Bangladesh showed sparks of brilliance post Tea and bowled to a plan. They bowled well and brought short deliveries into play, which restricted the run flow for a while. They bowled to the field and Rubel was outstanding in setting up Markram. After setting up the batsman with a barrage of short deliveries, Rubel surprised Markram with a lethal in-swinging yorker. Temba Bavuma fell early, but Amla continued scoring at a good pace from the other end.
South Africa soon gained control of the proceedings with Amla and Du Plessis in command. At stumps, Amla remained unbeaten on 89 off 99 deliveries, while Du Plessis had 62 runs under his belt. And one can expect Day 2 to be no different for South Africa with some power-hitters in the line-up.
South Africa are all set for a massive first innings total at Bloemfontein. Perhaps, there is a possibility of Bangladesh not getting to bowl again in the Test. South Africa are on course to achieve 600 above total, which will only put pressure on Bangladesh. Both, Amla and Du Plessis will have to start all over again when play resumes on Day 2. Bangladeshi bowlers need to showcase the kind of rhythm they did for a brief period after Tea for a while, in the morning session of Day 2. Subashis Roy had a couple of scalps from Day 1, but need to do a lot more. Mustafizur and Rubel should look to use the new ball to good effect and Mushfiqur needs to back his bowlers with an attacking field.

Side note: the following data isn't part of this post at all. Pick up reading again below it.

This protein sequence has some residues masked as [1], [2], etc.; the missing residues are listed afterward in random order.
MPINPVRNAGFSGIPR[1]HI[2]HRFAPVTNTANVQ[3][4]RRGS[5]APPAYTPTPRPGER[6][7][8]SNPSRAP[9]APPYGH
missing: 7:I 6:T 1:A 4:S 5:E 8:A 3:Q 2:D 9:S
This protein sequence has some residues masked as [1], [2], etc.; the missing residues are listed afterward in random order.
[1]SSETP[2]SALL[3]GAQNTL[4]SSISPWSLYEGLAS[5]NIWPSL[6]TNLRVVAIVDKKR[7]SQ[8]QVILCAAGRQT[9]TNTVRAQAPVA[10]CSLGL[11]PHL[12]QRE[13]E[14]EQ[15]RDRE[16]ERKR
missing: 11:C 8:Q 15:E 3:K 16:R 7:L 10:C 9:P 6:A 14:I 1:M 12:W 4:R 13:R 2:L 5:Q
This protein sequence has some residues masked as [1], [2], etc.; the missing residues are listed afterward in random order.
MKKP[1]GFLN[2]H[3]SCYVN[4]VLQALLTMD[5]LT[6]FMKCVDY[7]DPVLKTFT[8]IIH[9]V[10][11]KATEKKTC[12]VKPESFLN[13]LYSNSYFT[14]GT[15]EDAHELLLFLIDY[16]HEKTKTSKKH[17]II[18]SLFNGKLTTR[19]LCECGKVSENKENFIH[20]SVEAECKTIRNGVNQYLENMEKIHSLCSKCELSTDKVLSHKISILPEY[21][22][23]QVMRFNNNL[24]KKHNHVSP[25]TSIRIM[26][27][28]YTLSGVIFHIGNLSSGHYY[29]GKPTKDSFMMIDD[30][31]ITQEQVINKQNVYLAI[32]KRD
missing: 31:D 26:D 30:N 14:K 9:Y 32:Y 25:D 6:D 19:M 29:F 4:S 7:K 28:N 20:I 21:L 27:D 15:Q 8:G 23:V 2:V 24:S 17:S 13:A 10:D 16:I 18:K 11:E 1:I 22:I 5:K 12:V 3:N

Without Tamim Iqbal, Bangladesh already have a task in hand with the bat. If their bowlers manage to make early in roads in South Africa’s batting on Day 2, it will only ease off the pressure from the batting unit.